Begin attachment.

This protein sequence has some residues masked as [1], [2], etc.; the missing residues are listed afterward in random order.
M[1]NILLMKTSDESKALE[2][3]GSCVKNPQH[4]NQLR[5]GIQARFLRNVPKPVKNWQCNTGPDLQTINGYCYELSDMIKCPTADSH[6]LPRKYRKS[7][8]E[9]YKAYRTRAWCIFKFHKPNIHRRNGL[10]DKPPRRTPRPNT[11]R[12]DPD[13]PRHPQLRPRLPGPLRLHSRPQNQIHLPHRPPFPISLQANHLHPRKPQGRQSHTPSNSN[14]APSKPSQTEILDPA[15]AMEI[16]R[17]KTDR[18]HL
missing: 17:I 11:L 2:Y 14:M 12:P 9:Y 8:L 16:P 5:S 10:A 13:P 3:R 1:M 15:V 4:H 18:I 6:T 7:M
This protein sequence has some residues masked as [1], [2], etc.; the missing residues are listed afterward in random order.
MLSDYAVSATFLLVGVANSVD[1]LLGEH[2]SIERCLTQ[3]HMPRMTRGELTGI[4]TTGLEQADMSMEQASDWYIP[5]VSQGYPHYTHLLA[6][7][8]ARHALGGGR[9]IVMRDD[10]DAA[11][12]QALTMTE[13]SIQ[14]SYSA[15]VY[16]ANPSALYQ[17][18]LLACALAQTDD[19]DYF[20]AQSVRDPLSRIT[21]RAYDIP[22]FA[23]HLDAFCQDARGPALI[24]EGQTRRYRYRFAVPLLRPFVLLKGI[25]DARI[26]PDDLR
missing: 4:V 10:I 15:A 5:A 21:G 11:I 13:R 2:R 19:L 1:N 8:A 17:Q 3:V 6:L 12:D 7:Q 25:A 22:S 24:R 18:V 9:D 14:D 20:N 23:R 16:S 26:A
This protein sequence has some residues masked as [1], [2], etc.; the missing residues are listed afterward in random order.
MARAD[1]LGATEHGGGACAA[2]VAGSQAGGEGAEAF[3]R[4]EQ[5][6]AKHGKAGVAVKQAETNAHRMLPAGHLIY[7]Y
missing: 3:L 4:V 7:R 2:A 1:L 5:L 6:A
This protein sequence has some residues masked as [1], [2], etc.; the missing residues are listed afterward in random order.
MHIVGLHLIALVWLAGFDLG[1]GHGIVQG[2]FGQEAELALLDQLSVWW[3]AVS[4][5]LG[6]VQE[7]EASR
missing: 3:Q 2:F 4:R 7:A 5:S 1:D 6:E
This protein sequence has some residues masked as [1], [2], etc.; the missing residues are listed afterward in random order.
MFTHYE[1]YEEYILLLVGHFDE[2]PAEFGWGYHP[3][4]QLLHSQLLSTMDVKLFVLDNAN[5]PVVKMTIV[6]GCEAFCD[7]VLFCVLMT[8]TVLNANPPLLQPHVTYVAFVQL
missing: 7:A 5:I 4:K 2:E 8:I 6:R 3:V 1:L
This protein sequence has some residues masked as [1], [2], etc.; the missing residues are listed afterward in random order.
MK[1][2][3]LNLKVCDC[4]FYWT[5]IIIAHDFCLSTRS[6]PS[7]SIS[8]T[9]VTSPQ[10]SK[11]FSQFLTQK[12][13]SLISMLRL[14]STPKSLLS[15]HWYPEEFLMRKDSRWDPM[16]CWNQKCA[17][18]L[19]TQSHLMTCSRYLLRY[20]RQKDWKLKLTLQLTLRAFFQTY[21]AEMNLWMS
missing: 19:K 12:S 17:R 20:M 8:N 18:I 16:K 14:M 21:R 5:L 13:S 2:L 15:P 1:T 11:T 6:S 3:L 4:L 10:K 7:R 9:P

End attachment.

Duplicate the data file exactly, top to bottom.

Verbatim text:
This protein sequence has some residues masked as [1], [2], etc.; the missing residues are listed afterward in random order.
M[1]NILLMKTSDESKALE[2][3]GSCVKNPQH[4]NQLR[5]GIQARFLRNVPKPVKNWQCNTGPDLQTINGYCYELSDMIKCPTADSH[6]LPRKYRKS[7][8]E[9]YKAYRTRAWCIFKFHKPNIHRRNGL[10]DKPPRRTPRPNT[11]R[12]DPD[13]PRHPQLRPRLPGPLRLHSRPQNQIHLPHRPPFPISLQANHLHPRKPQGRQSHTPSNSN[14]APSKPSQTEILDPA[15]AMEI[16]R[17]KTDR[18]HL
missing: 17:I 11:L 2:Y 14:M 12:P 9:Y 8:L 16:P 5:S 10:A 13:P 3:R 1:M 15:V 4:H 18:I 6:T 7:M
This protein sequence has some residues masked as [1], [2], etc.; the missing residues are listed afterward in random order.
MLSDYAVSATFLLVGVANSVD[1]LLGEH[2]SIERCLTQ[3]HMPRMTRGELTGI[4]TTGLEQADMSMEQASDWYIP[5]VSQGYPHYTHLLA[6][7][8]ARHALGGGR[9]IVMRDD[10]DAA[11][12]QALTMTE[13]SIQ[14]SYSA[15]VY[16]ANPSALYQ[17][18]LLACALAQTDD[19]DYF[20]AQSVRDPLSRIT[21]RAYDIP[22]FA[23]HLDAFCQDARGPALI[24]EGQTRRYRYRFAVPLLRPFVLLKGI[25]DARI[26]PDDLR
missing: 4:V 10:I 15:A 5:A 21:G 11:I 13:R 2:R 19:L 1:N 8:A 17:Q 3:V 6:L 12:D 7:Q 25:A 22:S 24:R 18:V 9:D 14:D 20:N 23:R 16:S 26:A
This protein sequence has some residues masked as [1], [2], etc.; the missing residues are listed afterward in random order.
MARAD[1]LGATEHGGGACAA[2]VAGSQAGGEGAEAF[3]R[4]EQ[5][6]AKHGKAGVAVKQAETNAHRMLPAGHLIY[7]Y
missing: 3:L 4:V 7:R 2:A 1:L 5:L 6:A
This protein sequence has some residues masked as [1], [2], etc.; the missing residues are listed afterward in random order.
MHIVGLHLIALVWLAGFDLG[1]GHGIVQG[2]FGQEAELALLDQLSVWW[3]AVS[4][5]LG[6]VQE[7]EASR
missing: 3:Q 2:F 4:R 7:A 5:S 1:D 6:E
This protein sequence has some residues masked as [1], [2], etc.; the missing residues are listed afterward in random order.
MFTHYE[1]YEEYILLLVGHFDE[2]PAEFGWGYHP[3][4]QLLHSQLLSTMDVKLFVLDNAN[5]PVVKMTIV[6]GCEAFCD[7]VLFCVLMT[8]TVLNANPPLLQPHVTYVAFVQL
missing: 7:A 5:I 4:K 2:E 8:I 6:R 3:V 1:L
This protein sequence has some residues masked as [1], [2], etc.; the missing residues are listed afterward in random order.
MK[1][2][3]LNLKVCDC[4]FYWT[5]IIIAHDFCLSTRS[6]PS[7]SIS[8]T[9]VTSPQ[10]SK[11]FSQFLTQK[12][13]SLISMLRL[14]STPKSLLS[15]HWYPEEFLMRKDSRWDPM[16]CWNQKCA[17][18]L[19]TQSHLMTCSRYLLRY[20]RQKDWKLKLTLQLTLRAFFQTY[21]AEMNLWMS
missing: 19:K 12:S 17:R 20:M 8:N 18:I 16:K 14:M 21:R 5:L 13:S 2:L 15:P 1:T 11:T 6:S 3:L 4:L 10:K 7:R 9:P